From April 2006 to December 2006, Fernandez served as acting chief and executive officer for the Deerfield Beach District, directly responsible for the criminal investigation division, selective enforcement team, traffic unit, code enforcement unit and the community affairs unit.
From February 2004 to April 2006, he served as operations commander in the Cooper City District where he was directly responsible for all operational and numerous administrative duties. He also drafted Cooper City's Standard Operating Procedures Manual and a five year strategic plan for the Cooper City District.
From June 1999 to February 2004, Fernandez served a lieutenant in unincorporated central Broward County and in the Hollywood/Pembroke Park Districts.
From January 1997- December 2003, he also served on the BSO SWAT Team with 225 missions. He is certified in Self Contained Breathing Apparatus (SCUBA) and bio/chemical suit applications for joint fire rescue and SWAT missions.
Fernandez conducted joint Deerfield Beach fire rescue, lifeguard, and sheriff's office special operations ocean rescue training exercises and demonstrations.
From April 1992 to June 1999 he was assigned as a road patrol sergeant, criminal investigations sergeant and selective enforcement team sergeant in the unincorporated areas of Hollywood and Pembroke Park, Florida. He also served as a compliance officer.
From August 1984 to April 1992 he served as a corrections deputy at various county jails and is fully versed in the care and custody of juvenile and adult detainees.
He graduated from the Cross Certification Police Academy in 1987.
Fernandez has received numerous honors, which include the Silver Cross Award, the Grand Cordon Award, Honorable Service Awards, more than 35 letters of commendation and the Rotary International Paul Harris Award.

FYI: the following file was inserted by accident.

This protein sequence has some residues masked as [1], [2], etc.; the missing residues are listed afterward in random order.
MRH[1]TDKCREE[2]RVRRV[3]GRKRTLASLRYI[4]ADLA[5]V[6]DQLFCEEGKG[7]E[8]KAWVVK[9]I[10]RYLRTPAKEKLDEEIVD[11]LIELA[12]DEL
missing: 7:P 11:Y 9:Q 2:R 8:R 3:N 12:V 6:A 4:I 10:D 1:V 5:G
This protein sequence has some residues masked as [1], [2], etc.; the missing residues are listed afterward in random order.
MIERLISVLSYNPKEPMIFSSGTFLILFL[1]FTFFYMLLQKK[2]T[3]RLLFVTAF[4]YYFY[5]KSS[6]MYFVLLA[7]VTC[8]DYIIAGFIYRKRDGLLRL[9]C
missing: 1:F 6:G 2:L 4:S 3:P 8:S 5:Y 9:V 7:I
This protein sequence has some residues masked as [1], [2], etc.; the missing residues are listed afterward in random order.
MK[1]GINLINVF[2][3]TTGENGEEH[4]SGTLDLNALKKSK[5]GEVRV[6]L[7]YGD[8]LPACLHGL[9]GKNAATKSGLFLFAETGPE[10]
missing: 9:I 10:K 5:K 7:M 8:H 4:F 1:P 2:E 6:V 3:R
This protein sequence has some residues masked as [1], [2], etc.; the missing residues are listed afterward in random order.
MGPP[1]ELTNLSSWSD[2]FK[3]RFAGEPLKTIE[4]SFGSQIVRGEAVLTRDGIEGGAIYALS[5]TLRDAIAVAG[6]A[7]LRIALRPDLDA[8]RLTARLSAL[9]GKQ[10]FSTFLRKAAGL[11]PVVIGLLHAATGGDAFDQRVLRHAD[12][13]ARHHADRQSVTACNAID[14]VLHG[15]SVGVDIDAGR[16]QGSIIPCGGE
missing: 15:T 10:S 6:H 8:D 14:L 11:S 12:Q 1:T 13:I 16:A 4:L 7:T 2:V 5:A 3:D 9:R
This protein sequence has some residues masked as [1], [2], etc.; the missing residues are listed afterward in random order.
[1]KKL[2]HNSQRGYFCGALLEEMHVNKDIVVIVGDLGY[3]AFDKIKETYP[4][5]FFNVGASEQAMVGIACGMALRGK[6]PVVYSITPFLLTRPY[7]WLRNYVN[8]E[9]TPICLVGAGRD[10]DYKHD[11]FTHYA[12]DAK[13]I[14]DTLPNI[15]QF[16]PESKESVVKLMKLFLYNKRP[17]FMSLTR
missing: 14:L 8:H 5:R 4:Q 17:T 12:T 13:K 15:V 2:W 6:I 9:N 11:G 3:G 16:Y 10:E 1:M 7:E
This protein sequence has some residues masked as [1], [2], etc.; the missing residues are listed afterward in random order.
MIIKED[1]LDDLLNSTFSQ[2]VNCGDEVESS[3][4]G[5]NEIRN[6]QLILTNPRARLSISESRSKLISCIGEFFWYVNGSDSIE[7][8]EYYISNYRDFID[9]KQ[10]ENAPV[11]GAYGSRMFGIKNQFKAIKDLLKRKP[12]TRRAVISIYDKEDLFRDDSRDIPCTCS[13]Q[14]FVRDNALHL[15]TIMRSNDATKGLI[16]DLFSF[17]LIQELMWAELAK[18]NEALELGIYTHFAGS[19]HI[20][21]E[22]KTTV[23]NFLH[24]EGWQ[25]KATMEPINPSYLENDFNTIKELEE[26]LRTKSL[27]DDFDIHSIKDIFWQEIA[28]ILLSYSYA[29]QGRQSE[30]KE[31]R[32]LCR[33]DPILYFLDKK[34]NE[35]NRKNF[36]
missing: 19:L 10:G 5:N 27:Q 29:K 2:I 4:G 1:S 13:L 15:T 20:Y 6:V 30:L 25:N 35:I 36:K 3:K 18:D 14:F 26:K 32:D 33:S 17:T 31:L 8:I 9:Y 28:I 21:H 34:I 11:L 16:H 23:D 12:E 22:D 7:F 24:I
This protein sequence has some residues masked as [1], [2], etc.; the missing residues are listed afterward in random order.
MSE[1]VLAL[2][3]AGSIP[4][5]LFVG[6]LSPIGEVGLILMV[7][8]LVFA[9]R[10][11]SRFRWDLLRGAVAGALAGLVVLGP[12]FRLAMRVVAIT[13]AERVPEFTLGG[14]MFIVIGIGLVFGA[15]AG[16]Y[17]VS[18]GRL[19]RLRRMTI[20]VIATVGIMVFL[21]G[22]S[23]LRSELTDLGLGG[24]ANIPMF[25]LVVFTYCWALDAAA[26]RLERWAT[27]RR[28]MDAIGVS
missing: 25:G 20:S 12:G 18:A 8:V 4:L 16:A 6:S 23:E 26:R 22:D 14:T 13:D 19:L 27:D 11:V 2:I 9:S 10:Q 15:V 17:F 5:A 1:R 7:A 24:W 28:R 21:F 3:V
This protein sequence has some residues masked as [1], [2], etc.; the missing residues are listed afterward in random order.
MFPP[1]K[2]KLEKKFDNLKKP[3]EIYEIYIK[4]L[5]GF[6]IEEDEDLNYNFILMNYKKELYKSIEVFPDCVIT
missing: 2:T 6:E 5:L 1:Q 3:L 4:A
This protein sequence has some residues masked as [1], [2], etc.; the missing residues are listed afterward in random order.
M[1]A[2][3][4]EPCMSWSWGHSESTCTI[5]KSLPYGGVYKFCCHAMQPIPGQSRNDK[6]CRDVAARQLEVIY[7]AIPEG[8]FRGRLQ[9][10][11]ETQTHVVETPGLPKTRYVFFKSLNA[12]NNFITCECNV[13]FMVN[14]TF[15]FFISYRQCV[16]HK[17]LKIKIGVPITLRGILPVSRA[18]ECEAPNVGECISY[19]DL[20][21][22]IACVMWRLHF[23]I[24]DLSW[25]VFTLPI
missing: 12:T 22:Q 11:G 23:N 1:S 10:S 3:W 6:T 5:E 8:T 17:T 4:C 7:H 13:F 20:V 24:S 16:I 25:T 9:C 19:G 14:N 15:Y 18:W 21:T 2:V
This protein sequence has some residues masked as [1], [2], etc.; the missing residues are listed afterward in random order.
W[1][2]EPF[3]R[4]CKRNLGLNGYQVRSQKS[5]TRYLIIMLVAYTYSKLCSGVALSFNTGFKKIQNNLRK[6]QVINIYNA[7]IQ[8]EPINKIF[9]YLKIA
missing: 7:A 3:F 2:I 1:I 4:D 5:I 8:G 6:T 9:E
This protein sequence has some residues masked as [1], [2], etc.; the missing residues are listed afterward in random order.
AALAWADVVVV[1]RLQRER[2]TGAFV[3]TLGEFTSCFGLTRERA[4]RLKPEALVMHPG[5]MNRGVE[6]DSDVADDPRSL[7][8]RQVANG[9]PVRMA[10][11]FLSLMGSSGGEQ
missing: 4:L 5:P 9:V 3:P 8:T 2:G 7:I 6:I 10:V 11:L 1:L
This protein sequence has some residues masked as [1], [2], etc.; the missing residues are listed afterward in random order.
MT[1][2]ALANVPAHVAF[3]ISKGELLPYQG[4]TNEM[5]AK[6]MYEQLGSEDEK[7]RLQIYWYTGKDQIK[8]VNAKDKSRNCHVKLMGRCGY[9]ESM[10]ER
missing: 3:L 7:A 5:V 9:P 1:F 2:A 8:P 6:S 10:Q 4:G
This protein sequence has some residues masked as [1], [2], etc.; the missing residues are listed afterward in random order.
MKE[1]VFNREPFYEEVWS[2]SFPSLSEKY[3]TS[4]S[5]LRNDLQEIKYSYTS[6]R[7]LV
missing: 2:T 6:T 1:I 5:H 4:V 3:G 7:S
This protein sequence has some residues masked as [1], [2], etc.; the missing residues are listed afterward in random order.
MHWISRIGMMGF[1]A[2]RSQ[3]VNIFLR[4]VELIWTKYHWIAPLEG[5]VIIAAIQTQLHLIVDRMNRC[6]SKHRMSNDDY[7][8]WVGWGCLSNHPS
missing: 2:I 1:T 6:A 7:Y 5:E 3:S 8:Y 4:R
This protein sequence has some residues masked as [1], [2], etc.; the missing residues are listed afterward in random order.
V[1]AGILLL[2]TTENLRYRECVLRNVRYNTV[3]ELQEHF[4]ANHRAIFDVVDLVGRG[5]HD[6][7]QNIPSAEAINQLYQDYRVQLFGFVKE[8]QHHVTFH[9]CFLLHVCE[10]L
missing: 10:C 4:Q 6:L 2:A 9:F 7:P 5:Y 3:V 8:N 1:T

His memberships have included Deerfield Beach Rotary Club (Board of Directors), Deerfield Beach Kiwanis Club, Deerfield Beach Chamber of Commerce, American Society for Public Administration, International Association of Police Chiefs, National Association of Police Chiefs, International City/County Management Association, Phi Kappa Phi National Honor Society, Pi Alpha Alpha National Honor Society, Broward County Chiefs of Police Association, Cooper City Optimist Club, County Glen HOA Board of Directors.
North Myrtle Beach Police Chief Rick Buddelmeyer, also cross-trained, has 20 years of experience in municipal police operations. He has served with the North Myrtle Beach Public Safety Department since 1987. With the exception of detective, he has held all ranks within the department. He served as interim public safety director from February 2010 through to the present.
From 1981 to 1987, Buddelmeyer served as dispatcher for the Henry County, Ohio Sheriff's Office, directing sheriff's deputies, fire departments and EMS ambulance during emergencies. His duties grew to include fraudulent check operations, road patrol responsibilities and administrative reporting. He was also the 911 technical advisor for Henry County, and was responsible for the development of the first enhanced 911 Center in Ohio.
Buddelmeyer also worked part-time for the Town of Hamler, Ohio as the Town Marshall, providing basic police services to a town of 364 residents.
Buddelmeyer earned an Associate Degree in Public Service with a major in Criminal Justice from Horry- Georgetown Technical College, and a Bachelor of Science in Criminal Justice Administration from Mount Olive College, North Carolina.
His professional associations include the South Carolina Law Enforcement Officers Association, South Carolina Firefighters Association, Fraternal Order of Police (Coastal Carolina Lodge 12), Eastern States Criminal Investigators Association.
Past memberships include the Association of Public Safety Communications Officials, International Association of Chiefs of Police, International Association of Fire Chiefs, and International Association of Fire Service Instructors.